Friday 22 November 2019

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Language controversy once again ?

 

The four-decade long language controversy, which had even witnessed violent outbursts for over a fortnight in the tourist state in late '80s, is coming to the fore once again giving a clear indication that confrontation is imminent once again.

After resolving the controversy by passing the official language act in 1987, Marathi protagonists here are up in the arms once again as the high court verdict has clearly stated that Konkani, and not Marathi, is the sole official language of the state.

Though Marathi is allowed to be used for all or any official purposes while also providing full protection for the language in the social, cultural or educational field, the Marathi protagonists are irked over the fact that it has not been accorded official status.

"Marathi represents cultural aspirations of Goans while it is still being widely used in the field of education, literature, theatre and other cultural forms. Goa even has largest number of Marathi newspapers against the sole Konkani daily", states Shashikala Kakodkar, the newly elected president of the Marathi Rajyabhasha Prasthapan Samiti.

Headed by Kakodkar, the former chief minister belonging to the Maharashtrawadi Gomantak Party, the MRPS has begun a movement to accord official status also to Marathi by bringing an amendment to the existing act. The youth have also joined them by forming a separate non-political body to strengthen the agitation.

"Konkani is the foundation of Goan identity and no other language can take or share its place. Konkani is spoken by over 95 per cent people of Goa and therefore Konkani alone can be the official language of this state", states a joint communique released by veteran Konkani writers of Goa headed by Adv Uday Bhembre, leader of the Konkani movement.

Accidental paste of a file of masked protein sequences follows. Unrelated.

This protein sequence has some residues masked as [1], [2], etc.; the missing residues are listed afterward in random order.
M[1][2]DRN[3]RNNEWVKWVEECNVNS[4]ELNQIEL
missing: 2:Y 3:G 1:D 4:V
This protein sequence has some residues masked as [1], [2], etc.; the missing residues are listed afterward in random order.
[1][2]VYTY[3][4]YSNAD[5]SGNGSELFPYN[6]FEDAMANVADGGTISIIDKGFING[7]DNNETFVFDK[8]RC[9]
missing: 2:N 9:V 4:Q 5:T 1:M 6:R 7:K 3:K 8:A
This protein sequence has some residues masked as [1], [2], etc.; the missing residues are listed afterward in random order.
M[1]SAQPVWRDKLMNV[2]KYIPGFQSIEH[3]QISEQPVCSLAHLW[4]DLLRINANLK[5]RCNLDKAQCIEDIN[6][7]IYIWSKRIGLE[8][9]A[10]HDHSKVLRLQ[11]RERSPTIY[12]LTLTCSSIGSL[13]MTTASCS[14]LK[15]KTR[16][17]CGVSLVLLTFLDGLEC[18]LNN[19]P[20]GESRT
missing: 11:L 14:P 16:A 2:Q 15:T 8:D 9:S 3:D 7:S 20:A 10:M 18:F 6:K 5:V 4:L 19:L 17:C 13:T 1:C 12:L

While reiterating that Goa is not a bilingual state, Bhembre fears that according official status to Marathi may open gates of employment to crores of neighbouring Marathi-speaking Maharashtrians as the court verdict had been delivered based on a plea that knowledge of Marathi may also be made compulsory for the purpose of employment, along with Konkani.

While the same argument of Marathi was once used to merge Goa into Maharashtra (which was later resolved by holding opinion poll in 1967), he fears that Goa may be once again dragged into the contemplated plan to form another Marathi state by reviving the border dispute among Maharashtra and Karnataka, if Marathi is made the official language here.

The issue has also been politicised now with former union minister Ramakant Khalap, along with three other Congress legislators, has upheld the cause of Marathi while challenging his party of expel them if his party – presently in the opposition – does not agree with the demand.

A joint meeting of the Goa PCC and CLP held on Monday has however resolved that the language issue should not be revived once again as it was unanimously resolved in 1987. PCC president Luizinho Faleiro has also thrown the ball in the court of the government stating that the government should make its stand clear on the issue.

The 10-member BJP, which is part of the Francisco Sardinha-led coalition government, has already supported the demand of making Marathi the official language, besides three Congressmen and two MGP legislators in the 40-member House. In fact the BJP has even assured to bring the amendment bill in this regard.

Sardinha, the staunch Konkani supporter, is thus in a quandary as supporting his coalition partners could even result in his short tenure coming to an end. The Congress is bound to seize the opportunity to split the Sardinha-led Goan People's Congress and come back to power by fully exploiting the existing situation.

Reacting to it, Dr Wilfred de Souza, the sole NCP legislator, has warned Sardinha not to play with fire while also requesting him to tell the BJP members to leave the government. "I will assure support of other parties to run his government to give people of Goa what they deserve", he states.






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